Two Puzzles from the US Championships
When is a human player better than a computer? Every so often a position arises in which a top-class human player can see the solution more quickly than a machine. The first of the two puzzles that follow (both taken from the same game) is just such a position. I watched the game between Nemcova and Virkud live on Chess.com, listening to the commentary while keeping an eye on another chess website where viewers were kibitzing, relying largely on their chess engines. There was universal surprise, therefore, when Nemcova played what is in fact the best move in the position, but one that the machines did not list among their first three or four options. The live grandmaster commentators did, however, see the move and didn't consider any others worth discussing. Can you find the solution? The key is not just to see the line by guessing or by a process of elimination, but to understand the concept behind it. White has a completely dominant position, but is it time to try to convert the advantage into material, is it best to manoeuver, or how should white make progress?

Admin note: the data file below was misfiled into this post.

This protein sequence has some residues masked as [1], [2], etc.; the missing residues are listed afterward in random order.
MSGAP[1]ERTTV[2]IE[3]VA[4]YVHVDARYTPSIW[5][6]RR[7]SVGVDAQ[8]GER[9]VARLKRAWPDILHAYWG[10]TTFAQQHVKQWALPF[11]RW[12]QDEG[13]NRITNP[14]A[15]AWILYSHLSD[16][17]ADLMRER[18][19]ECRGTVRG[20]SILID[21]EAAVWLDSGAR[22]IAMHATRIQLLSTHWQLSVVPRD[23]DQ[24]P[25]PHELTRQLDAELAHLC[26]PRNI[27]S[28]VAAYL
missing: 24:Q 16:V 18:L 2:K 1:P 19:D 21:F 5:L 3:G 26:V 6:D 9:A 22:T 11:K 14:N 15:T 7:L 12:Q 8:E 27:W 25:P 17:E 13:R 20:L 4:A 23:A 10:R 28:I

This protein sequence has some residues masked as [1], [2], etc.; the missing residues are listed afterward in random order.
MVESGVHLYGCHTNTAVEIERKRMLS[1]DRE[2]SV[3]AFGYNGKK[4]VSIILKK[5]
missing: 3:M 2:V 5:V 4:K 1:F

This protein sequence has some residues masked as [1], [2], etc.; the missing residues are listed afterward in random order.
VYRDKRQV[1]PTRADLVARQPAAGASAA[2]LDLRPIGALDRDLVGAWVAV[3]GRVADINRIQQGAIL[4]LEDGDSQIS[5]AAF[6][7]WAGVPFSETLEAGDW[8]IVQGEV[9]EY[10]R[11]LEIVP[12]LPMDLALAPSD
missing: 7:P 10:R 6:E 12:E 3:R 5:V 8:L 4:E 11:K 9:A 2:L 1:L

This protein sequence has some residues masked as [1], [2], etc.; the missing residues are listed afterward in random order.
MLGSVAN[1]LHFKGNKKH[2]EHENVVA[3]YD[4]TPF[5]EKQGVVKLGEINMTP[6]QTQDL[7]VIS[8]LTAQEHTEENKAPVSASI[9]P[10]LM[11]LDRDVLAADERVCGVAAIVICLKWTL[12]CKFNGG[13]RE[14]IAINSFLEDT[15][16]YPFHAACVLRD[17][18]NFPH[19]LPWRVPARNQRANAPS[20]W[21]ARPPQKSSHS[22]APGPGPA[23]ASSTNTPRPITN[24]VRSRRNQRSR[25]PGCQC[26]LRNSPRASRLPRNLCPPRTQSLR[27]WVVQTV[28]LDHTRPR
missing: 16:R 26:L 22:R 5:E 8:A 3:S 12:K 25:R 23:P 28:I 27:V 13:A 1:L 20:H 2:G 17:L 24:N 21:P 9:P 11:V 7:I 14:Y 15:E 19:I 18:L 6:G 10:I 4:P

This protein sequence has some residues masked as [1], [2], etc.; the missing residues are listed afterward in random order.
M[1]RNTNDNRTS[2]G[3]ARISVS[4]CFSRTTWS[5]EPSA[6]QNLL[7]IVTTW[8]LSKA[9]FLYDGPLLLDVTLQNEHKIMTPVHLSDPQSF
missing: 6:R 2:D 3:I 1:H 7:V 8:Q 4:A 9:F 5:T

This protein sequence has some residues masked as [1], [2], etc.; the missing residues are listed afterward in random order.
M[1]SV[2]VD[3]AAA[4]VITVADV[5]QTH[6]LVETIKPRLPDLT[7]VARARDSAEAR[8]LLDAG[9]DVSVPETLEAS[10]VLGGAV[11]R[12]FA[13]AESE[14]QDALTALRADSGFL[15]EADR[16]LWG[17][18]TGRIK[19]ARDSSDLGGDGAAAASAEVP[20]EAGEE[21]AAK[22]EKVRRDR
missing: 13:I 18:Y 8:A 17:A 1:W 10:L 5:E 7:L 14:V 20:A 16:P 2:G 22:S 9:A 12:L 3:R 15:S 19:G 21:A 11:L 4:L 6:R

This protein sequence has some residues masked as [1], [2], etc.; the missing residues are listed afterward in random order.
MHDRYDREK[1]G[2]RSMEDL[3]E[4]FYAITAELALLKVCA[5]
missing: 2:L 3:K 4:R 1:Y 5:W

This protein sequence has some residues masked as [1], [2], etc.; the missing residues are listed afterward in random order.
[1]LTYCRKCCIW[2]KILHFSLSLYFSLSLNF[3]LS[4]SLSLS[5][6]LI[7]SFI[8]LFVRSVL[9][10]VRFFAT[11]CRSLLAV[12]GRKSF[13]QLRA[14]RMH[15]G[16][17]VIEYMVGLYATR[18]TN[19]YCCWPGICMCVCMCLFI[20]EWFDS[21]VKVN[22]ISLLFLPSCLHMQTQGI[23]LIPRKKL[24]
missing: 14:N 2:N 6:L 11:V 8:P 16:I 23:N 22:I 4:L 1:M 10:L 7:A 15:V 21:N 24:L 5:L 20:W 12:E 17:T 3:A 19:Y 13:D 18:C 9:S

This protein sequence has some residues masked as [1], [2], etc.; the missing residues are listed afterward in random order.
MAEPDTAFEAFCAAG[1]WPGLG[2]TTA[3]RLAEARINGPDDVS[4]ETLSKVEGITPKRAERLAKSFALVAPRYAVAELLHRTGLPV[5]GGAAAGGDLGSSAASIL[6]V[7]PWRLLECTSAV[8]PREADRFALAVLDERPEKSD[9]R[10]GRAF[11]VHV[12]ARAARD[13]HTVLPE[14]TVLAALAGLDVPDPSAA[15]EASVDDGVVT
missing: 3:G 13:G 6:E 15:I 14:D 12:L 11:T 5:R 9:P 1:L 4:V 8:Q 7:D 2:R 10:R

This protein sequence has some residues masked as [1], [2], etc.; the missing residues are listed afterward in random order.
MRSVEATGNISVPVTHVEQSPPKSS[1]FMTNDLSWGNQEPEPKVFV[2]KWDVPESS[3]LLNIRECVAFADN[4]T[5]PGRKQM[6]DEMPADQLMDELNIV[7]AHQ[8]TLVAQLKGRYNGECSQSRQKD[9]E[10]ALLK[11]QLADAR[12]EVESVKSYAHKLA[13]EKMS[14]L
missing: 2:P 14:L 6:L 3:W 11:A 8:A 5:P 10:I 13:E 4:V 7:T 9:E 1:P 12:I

Well done if you found the right move, but the real kudos goes to those who found the idea behind it.
The second problem arose immediately after this in the same game, but this time you must play black's position. Virkud faced a problem that all chess players are too familiar with - how to choose the best of several evils. White's position in the game is close to winning, but Nemcova was under mild time pressure and the process of converting the win was not immediately straightforward. How can you complicate white's task?